Meet Sgroppino, Italy's Whimsical Lemon Sorbet Cocktail

You've met the frozen margarita, the daiquiri, and the frosé ... now it's time to meet the Sgroppino. A sweet (and slightly sour) member of the ever-expanding frozen cocktail club, this one hails from Italy. It's a smooth, refreshing, lemon and booze-filled dessert drink — and it's definitely worth getting to know.

So what exactly makes up a Sgroppino? While you'll find other variations in Italy and beyond — at its base, the cocktail is just three ingredients: lemon sorbet, prosecco, and vodka. It's usually garnished with a lemon wedge, lemon zest, or a fresh mint leaf, and is often served as an after-dinner or dessert drink.

Unlike its many frozen cocktail friends, the Sgroppino stands out because it's not blended; rather, its icy and bubbly ingredients are gently whisked together to create a slushie-like consistency. What makes the Sgroppino whimsical is that one sip will send you off — whether it's back to childhood or looking out at the water somewhere in Italy.

The origins of Italy's favorite lemon sorbet cocktail

This may be the first time you're hearing about this chilly Italian dessert cocktail, but the Sgroppino (or some version of it) has actually been around for centuries. In fact, the after-dinner drink is a modern take on an old tradition that dates back to 16th-century Venice.

The drink is a creation born of Venetian aristocrats — those high-rollers rich enough to be able to enjoy large meals and afford things like ice all those centuries ago. The Sgroppino, which translates to "untie a little knot" in Italian, was originally concocted as a part palate cleanser, part digestive aid that was served during or after a particularly filling dinner.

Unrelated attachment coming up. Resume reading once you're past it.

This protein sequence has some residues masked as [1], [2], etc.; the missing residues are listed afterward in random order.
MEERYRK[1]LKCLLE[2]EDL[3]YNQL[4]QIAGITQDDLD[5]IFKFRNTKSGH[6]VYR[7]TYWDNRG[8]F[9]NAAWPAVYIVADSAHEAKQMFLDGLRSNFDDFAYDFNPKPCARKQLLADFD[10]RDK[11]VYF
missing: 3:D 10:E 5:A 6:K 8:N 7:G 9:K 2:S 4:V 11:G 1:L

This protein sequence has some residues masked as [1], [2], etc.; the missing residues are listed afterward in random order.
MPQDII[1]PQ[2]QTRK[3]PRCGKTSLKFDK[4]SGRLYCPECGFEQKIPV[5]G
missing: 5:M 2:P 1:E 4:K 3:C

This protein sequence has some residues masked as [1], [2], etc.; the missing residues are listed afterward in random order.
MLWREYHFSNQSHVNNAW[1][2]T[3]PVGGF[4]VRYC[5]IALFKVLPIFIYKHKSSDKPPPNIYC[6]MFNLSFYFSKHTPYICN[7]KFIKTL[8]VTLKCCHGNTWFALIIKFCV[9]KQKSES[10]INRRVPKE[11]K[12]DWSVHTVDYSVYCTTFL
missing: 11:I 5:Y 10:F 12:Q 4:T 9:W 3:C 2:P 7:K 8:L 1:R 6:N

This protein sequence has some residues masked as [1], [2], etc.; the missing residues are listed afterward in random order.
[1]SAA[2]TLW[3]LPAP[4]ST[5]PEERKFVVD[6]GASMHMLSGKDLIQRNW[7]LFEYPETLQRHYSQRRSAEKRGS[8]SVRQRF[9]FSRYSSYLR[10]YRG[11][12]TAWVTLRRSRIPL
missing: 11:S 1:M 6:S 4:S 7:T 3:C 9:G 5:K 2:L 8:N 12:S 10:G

To make this traditional digestif, aristocratic households of Venice simply mixed lemon sorbet with a splash of alcohol and slurped it up to help soothe their full bellies. Over time, that tradition became modernized to include vodka and Prosecco, and now the refreshing, icy cocktail is the Sgroppino we know today.

Variations on the Sgroppino

With only three main ingredients, this frozen cocktail is extremely simple to make. But that also means that it's easy to modify to create new variations — whether you prefer a different liquor or want to sip on a certain fruit sorbet flavor.

For example, you can substitute the Prosecco with other types of sparkling wine, like a sparkling Chenin Blanc for something more floral or a riesling or rosé for something extra sweet. And if you want something other than vodka, you can always mix in a botanical-forward gin or stick to the Italian origins and use grappa or limoncello instead.

As for the sorbet, this is where you can really play around with the flavors of your cocktail. There are versions out there that use different sorbet flavors from peach to lime to blood orange — but feel free to sub in whatever type of fruity sorbet you desire. With this summery cocktail, the world's your oyster — or, rather, your fruit-forward dessert drink.